Narcoanalysis refers to the use of truth serum. Narcoanalysis is a term which is derived from the Greek word narkc which means "anesthesia" or "torpor" and is used to describe a diagn ostic and psychotherapeutic technique that uses psychotropic drugs, particularly barbiturates, to induce a stupor in which mental elements with strong associated affects come to the surface, where they can be exploited by the therapist. The term Narcoanalysis was coined by Horseley. Narcoanalysis first reached the mainstream in 1922, when Robert House, a Texas obstetrician used the drug scopolamine on two (2) prisoners.
The search for effective aids to interrogation is probably as old as man"s need to obtain information from an uncooperative source and as persistent as his impatience to shortcut any tortuous path. In the annals of police investigation, physical coercion has at times been substituted for painstaking and time consuming inquiry in the belief that direct methods produce quick results. Development of new tools of investigation has led to the emergence of scientific tools of interrogation like the Narcoanalysis test. Such tests are a result of advances in science but they often raise doubts regarding basic human rights and also about their reliability. Legal questions are raised about their validity with some upholding its validity in the light of legal principles and others rejecting it as a blatant violation of constitutional provisions.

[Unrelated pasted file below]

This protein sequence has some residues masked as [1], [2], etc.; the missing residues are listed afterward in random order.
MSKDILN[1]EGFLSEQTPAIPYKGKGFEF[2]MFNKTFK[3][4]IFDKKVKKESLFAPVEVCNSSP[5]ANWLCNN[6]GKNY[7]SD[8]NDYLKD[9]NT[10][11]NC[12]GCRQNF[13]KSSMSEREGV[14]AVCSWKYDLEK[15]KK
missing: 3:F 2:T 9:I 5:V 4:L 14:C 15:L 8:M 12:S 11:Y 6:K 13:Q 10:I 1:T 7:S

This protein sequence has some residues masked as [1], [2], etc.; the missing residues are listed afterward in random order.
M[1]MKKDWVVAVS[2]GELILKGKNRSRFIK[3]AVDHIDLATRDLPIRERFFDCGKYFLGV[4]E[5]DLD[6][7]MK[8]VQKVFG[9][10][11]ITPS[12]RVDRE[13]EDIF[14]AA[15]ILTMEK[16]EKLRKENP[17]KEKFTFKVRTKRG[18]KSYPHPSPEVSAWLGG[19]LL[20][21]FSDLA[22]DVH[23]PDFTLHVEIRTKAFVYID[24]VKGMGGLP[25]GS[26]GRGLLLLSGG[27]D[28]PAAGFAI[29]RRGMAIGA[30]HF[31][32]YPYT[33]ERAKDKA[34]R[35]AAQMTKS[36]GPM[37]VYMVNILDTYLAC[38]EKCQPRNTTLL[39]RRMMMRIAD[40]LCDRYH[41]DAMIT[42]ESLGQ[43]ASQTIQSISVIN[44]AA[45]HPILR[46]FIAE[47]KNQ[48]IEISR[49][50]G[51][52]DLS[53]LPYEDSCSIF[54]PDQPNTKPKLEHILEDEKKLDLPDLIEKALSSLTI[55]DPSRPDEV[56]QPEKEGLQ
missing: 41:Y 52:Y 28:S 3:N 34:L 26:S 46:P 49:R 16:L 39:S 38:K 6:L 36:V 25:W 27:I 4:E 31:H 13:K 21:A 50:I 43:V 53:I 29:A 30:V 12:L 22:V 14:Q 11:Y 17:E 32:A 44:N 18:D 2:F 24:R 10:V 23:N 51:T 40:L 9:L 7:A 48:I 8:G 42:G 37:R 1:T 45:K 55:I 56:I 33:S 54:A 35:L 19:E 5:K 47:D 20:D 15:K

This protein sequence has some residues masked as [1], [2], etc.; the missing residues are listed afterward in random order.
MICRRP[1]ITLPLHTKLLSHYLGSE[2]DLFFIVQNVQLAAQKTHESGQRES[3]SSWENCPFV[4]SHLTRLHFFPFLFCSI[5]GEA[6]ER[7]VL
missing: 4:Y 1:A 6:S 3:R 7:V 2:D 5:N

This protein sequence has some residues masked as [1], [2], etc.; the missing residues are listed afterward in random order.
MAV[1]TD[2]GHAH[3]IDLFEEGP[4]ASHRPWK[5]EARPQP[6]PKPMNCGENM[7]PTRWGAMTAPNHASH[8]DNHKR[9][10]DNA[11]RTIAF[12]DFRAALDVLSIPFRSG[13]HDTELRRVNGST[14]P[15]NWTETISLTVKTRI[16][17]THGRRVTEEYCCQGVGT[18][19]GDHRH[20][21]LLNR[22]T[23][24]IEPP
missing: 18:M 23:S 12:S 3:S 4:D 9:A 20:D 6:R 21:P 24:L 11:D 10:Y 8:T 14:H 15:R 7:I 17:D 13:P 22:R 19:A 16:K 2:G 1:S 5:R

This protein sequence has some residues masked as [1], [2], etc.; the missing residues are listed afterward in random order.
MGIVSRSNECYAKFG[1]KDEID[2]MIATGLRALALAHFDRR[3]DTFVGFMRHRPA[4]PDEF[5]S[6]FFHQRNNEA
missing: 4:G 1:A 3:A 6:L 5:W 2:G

Narco analysis is not openly permitted for investigative purposes in most developed and/or democratic countries.
Narcoanalysis is also spelled Narco-Analysis.
List of books: Narcoanalysis